Generally, if you satisfy a debt for less than the face amount, you have cancellation of debt (COD) income and COD income is taxable. There are several exceptions to this rule.
One is if you're insolvent at the time you receive the income. The term insolvent means the excess of liabilities over the fair market value of assets. In Bernard R. Shepherd et ux. (T.C. Memo. 2012-212) the taxpayers settled a credit card debt for $4,412 less than the amount due and received a Form 1099-C, Cancellation of Debt for that amount. The taxpayers claimed they were insolvent at the time the debt was canceled.
The IRS only disputed the fair market value claimed for the taxpayers' principal residence and their beach house. The taxpayers entered into a settlement with the city regarding the value of the beach house for property tax purposes and cited that as a basis, along with comparable sales the taxpayers had assembled in grieving the valuation. The Court noted that the comparable sales were at least two years after the discharge of the debt, and were not backed up by details and valuation methodology. As to the settlement with the city, the Court noted that it has previously that a value placed upon property for the purpose of local taxation, unsupported by other evidence, cannot be accepted as determinative of fair market value for Federal income tax purposes in the absence of evidence of the method used in arriving at that valuation. The Court found the taxpayers also failed to show the fair market value of their principal residence.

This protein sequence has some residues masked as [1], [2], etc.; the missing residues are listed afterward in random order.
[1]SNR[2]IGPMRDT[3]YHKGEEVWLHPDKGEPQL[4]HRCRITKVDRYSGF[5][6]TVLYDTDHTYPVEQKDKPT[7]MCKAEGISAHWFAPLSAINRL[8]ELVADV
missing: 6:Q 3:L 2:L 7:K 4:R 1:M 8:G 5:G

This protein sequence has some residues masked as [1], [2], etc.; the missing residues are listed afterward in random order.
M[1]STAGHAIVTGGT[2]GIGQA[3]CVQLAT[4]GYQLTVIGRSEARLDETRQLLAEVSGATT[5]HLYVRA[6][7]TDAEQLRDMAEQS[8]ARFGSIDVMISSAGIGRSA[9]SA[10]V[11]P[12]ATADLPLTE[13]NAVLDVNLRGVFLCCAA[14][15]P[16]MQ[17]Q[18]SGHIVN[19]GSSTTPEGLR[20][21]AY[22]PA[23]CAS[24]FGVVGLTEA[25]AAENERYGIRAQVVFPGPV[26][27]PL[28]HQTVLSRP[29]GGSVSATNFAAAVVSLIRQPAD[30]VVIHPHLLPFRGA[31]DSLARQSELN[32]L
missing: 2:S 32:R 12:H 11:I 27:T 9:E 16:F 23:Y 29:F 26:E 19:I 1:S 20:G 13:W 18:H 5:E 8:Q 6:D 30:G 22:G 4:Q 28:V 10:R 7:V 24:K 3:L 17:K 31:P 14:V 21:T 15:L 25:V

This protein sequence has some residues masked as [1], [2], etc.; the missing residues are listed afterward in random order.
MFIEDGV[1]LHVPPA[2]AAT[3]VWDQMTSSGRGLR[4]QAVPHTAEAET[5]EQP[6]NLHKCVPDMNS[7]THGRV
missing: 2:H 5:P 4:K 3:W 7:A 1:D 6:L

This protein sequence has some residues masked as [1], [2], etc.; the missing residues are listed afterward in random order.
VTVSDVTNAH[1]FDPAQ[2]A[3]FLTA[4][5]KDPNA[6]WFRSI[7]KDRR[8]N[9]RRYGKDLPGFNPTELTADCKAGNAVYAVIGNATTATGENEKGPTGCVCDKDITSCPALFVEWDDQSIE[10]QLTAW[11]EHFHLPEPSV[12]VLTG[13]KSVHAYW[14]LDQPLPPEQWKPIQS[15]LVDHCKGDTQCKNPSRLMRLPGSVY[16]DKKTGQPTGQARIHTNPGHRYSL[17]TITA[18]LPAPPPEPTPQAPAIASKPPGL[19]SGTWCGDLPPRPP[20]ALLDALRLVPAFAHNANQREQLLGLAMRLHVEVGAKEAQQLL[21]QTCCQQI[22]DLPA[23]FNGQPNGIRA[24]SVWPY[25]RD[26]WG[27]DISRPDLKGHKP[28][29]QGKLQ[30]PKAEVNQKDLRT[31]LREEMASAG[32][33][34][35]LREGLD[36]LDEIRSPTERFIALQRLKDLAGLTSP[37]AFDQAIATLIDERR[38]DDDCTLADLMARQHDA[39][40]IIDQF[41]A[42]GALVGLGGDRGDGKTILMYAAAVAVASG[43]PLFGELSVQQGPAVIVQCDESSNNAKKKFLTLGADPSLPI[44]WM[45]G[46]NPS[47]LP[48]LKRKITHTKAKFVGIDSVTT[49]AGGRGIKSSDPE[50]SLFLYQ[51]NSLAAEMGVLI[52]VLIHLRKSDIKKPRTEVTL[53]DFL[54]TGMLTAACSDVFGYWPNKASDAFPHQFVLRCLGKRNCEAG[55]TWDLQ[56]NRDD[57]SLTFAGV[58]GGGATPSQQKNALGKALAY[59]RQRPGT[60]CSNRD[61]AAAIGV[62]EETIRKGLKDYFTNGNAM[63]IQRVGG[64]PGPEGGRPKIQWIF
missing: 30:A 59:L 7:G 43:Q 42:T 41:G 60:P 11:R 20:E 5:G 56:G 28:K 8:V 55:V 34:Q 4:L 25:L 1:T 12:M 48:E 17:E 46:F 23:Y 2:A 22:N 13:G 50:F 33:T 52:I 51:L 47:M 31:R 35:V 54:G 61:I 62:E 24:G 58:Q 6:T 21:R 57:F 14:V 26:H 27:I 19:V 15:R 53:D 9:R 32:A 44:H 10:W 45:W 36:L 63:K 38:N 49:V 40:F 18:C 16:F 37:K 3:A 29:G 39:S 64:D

The Tax Court found the evidence the taxpayers provided for the FMV of the two residences did not meet the required burden of proof. Sec. 108(d)(3) requires the FMV of the taxpayer’s assets to be determined “immediately before discharge.” The taxpayers provided a stipulated settlement of the value of the vacation home for local real estate tax purposes of $380,000 for 2010, two years after the discharge. Besides not being a value contemporaneous with the discharge, the Tax Court noted that values for real estate tax purposes are not persuasive without other evidence corroborating them.
An "appraisal" by a bank the taxpayers cited was as of 2011, some three years after the discharge of the debt. The Court also discounted the value of the assessment of the property for the tax bill. The Court held the taxpayers did not meet their burden of proof in showing they were insolvent at the time of the discharge of the debt.
A timely appraisal would have caused the canceled debt to be non-taxable.
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